General Summary

Hip-Hop music originated in the 1970s Bronx, New York, where DJs and MCs would turn and host music to create a new sound from original songs. By the 1990s, the Music Industry began to embrace and transform its musical tones and components, in which Hip-Hop/ Rap quickly came to the forefront of this new artistic expression. Musical Producers were beginning to utilize audio editing software and digital effects to promote new styles of Hip-Hop, incorporating Jazz and R&B samples within new singles to introduce a more unique and traditionally different sound. The impact of this new musical engineer technique transformed and influenced the delivery of Hip-Hop/Rap Artist. Many of these Artists began to express the hardships within their lives and their communities, labeling this form of Hip-Hop/Rap known as “hardcore” or “gangster” rap. Though this new artistic expression was highly favored and popularized in various communities, some viewed it to have a negative impact on society; legal actions began to be taken against Recording Artists who sampled original songs to produce their own. Additionally, many Radio Stations and other platforms began to refuse to play Hip-Hop music as it seemed to venture into more explicit and violent lyricism, creating the riff we see today of Hip-Hop Artists labeled as violent thugs.

Influential Artists

Tupac

Dr.Dre

Notorious Big

Snoop Dog

Ice Cube

2Pac was an iconic west coast hip hop band during the 90s. 2Pac boasts an outstanding 11 platinum albums to his name, with hits that committed and motivated the black community like “Keep Ya Head Up” . His music concentrated on political and social commentary at the time before it began to travel to more objects of his personal life and struggle. His beef with Biggie Smalls (The Notorious B.I.G.) began in 1995 after he accused the artist of being behind him being shot multiple times. This is where his music targeted at the life of a thug and his personal conflicts took over his sound; his album All Eyez on Me boasts this new direction, with one of the most recognizable tracks being his diss song “Hit Em Up”. Sadly, 2Pac passed away in 1996 after being shot in Las Vegas, however his career in music is still wildy influential and continued to grow in popularity over the rest of the 90s.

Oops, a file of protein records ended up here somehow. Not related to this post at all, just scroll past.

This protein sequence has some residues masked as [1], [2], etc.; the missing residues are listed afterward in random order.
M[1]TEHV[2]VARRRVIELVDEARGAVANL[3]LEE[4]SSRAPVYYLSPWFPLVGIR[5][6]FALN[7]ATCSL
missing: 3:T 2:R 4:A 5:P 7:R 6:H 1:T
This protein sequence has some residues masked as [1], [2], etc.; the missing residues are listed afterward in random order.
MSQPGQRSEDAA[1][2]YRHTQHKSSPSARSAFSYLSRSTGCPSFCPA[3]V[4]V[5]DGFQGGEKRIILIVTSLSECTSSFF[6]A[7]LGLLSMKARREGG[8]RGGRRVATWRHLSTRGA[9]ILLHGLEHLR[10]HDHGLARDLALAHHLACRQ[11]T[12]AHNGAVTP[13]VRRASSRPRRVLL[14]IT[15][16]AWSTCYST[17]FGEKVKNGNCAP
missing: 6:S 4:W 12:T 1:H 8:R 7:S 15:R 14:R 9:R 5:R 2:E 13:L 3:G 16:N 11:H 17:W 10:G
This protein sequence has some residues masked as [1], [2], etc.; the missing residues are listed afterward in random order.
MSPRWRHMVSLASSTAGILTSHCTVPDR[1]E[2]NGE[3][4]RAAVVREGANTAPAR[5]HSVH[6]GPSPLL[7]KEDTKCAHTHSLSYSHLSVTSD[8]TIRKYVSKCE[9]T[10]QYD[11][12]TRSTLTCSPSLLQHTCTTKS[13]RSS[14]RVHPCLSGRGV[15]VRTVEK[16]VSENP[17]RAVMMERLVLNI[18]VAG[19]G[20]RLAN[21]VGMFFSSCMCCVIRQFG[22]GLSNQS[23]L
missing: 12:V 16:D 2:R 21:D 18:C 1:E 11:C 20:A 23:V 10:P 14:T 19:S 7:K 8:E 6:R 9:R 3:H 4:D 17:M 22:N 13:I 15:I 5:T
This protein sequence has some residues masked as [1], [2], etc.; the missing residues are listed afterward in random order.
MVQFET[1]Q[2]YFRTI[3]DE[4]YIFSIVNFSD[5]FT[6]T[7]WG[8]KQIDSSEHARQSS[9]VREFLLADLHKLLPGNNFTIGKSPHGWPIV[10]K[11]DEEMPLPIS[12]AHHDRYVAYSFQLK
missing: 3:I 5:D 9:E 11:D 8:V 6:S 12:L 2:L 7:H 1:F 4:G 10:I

Known as the “Master of Mixology”, Dr.Dre began his career as a DJ in Compton California and rose to fame with his group NWA. NWA was criticized heavily for their explicit and violent lyricism, many of their songs spiked controversy that even led to them receiving a letter from the FBI about the nature of their music. After disbanding, Dr. Dre went on to establish his record label ‘Death Row Records’ and went on to produce many other artists including himself. 

The Notorious B.I.G., also known as Biggie Smalls, was an influential East Coast rapper under Bad Boy Records. His hits included features from all areas of R&B and his music discussed the nature of his life dealing drugs and having to hustle to make it to his level of success. Many of his songs demonstrated a sense of vulnerability or his mentality on having the hustle to support his family; “Suicidal Thoughts” and “Big Poppa” show this range respectively. His beef with 2Pac was iconic in setting the West and East coasts against each other; Biggie’s song “Who Shot Ya?” was interpreted as mocking the incident that would occur to 2Pac that would begin their rivalry. Sadly, The Notorious B.I.G. would pass away in 1997 after being shot in a drive by. Two albums were released after his death, with the song “Long Kiss Goodnight” being the rounding call to end the feud between coasts.